Elusive pentaquark captured

Four decades ago, physicists proposed that subatomic particles were made up of different combinations of even smaller units known as quarks — a word that was lifted from James Joyce's difficult-to-comprehend novel "Finnegans Wake."

Quarks are similarly difficult to comprehend: As shown in this complex chart, it takes three quarks to make a proton or neutron, and two quarks to make a pion or kaon.

But could there be a combination of, say, five quarks? No one could say for sure — until now. For the first time, two teams of particle physicists are reporting solid evidence for a new class of particles known as "pentaquarks."

"People have looked for this for over 30 years," said Ohio University's Ken Hicks, who led a team at the CLAS Collaboration at the Jefferson Lab. "So now we've found the first unambiguous evidence."

Hicks' team is just now submitting its results for publication. Meanwhile, research from the LEPS Collaboration, headed by Osaka University's Takashi Nakano, is being published in the July 4 issue of Physical Review Letters.

Both groups use high-powered beams to read the entrails of particle collisions — but neither group expected to find the five-quark combination, Hicks said. It took a specific prediction by theoretical physicist Dmitri Diakonov to spark a closer examination of data that were collected for other purposes.

"We thought, 'Well, we already have the data, so it's easy to just filter the data and we'll come up with a no-result and publish that his theory was wrong.' But the tables were turned in this case, which doesn't happen very often in this field. ... He was almost bang-on," Hicks said.

Hicks was reluctant to call the newly discovered particle a five-quark combination, because one of the constituent particles is actually an antistrange quark. "A four-quark object where they're all regular quarks could not exist by the rules, and five quarks alone couldn't exist. But the four quarks and one antiquark could," he said.

Physics News Update says the pentaquark discovery is of compelling interest to physicists because it represents "a new classification of matter, like a new limb in the family tree of strongly interacting particles."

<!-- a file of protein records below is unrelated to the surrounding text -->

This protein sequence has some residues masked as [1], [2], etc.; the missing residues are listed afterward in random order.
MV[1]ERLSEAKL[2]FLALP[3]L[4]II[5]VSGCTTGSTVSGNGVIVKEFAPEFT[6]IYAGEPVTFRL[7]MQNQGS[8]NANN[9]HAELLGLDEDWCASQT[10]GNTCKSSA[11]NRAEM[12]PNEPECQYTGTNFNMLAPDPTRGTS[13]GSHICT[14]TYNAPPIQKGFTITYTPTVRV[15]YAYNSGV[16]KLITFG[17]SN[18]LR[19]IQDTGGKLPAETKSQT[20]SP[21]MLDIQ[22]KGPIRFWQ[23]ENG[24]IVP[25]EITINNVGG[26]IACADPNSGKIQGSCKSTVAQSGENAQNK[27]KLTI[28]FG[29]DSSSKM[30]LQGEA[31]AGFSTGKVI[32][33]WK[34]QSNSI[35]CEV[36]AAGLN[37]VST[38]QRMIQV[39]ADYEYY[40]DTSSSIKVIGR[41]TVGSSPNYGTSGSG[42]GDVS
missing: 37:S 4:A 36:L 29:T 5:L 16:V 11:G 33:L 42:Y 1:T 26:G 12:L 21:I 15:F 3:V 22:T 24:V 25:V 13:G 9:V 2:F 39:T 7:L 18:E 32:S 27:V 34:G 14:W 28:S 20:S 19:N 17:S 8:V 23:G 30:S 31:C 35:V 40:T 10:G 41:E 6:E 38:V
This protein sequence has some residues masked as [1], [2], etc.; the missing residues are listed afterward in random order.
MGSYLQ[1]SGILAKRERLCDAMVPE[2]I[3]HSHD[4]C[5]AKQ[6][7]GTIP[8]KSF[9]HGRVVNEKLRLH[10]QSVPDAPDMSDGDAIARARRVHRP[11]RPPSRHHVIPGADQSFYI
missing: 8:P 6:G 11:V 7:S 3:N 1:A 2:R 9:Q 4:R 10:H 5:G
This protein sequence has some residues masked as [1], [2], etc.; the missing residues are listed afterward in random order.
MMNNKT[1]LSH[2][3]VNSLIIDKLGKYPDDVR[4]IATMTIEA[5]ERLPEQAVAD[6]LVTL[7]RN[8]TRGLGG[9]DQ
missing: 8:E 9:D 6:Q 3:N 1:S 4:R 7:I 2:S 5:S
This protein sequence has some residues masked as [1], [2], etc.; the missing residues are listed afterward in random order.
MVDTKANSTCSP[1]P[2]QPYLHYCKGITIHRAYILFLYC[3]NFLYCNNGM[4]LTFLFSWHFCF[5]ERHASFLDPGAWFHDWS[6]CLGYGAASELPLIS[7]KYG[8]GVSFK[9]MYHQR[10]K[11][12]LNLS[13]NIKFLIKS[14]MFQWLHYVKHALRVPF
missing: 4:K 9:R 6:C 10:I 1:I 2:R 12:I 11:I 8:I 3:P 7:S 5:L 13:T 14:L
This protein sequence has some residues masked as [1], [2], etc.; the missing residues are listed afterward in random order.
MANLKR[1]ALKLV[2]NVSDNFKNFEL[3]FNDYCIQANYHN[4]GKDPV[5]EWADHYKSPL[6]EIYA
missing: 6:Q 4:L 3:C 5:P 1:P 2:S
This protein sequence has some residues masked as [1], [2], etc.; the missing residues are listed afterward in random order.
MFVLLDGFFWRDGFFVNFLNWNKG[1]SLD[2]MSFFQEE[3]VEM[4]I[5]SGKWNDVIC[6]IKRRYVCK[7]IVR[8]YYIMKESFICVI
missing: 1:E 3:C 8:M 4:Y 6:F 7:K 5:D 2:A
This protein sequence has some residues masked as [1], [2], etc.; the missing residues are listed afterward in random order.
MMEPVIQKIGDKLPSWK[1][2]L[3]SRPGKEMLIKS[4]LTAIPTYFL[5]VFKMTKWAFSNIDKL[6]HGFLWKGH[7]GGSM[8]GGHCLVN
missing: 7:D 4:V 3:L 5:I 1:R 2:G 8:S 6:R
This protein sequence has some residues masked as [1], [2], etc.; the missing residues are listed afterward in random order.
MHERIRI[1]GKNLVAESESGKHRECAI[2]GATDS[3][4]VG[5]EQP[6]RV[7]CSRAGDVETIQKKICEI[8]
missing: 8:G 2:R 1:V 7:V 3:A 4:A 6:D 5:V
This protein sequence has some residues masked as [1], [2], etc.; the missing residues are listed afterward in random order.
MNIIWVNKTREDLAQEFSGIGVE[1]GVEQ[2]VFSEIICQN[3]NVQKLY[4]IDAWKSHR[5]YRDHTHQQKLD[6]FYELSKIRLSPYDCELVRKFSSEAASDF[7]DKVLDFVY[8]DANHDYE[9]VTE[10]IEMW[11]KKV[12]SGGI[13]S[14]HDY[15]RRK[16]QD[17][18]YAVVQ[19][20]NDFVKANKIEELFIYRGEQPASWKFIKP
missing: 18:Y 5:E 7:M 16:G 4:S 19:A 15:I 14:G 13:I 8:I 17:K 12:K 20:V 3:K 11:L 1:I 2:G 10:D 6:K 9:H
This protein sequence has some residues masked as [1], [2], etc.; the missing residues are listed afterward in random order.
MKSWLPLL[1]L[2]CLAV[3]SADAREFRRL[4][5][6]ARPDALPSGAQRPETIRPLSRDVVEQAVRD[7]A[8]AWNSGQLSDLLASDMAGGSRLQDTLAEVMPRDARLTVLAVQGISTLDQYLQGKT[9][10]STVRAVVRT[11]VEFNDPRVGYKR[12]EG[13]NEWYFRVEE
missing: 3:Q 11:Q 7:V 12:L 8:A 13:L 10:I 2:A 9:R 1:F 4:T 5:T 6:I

Hicks put it in similar terms: "In biology, if you look at all living things, they fit into two categories, plants and animals. This would be like finding a new strain of animal. It's not going to upset the apple cart, it's not going to change the Standard Model. In a sense it is filling in the blanks, but it's one of those things where people have searched for it for a long period of time."

Hicks said he already has proposed a new series of Jefferson Lab experiments that would delve more deeply into pentaquarks, to determine more precisely how long such particles live and how the constituent quarks hang together.

Among Hicks' key collaborators on the research is Stepan Stepanyan of Jefferson Lab, who reported the results at a particle physics conference last month. Hicks' research is funded by the National Science Foundation; Jefferson Lab is managed and operated by Southeastern Universities Research Association for the U.S. Department of Energy. You can learn much more about the pentaquark findings at Hicks' Ohio University Web site.

The federal government is also funding other lines of quark research, including studies on quark-gluon plasma at Brookhaven National Laboratory's Relativistic Heavy Ion Collider. Such research may not result in immediate practical benefits, but it should shed new light on the mysterious forces that bind quarks to each other and make matter possible, Hicks said.

"Looking at new phases of matter is interesting," he said, "and we learn more about the universe, and what could have happened in the early universe."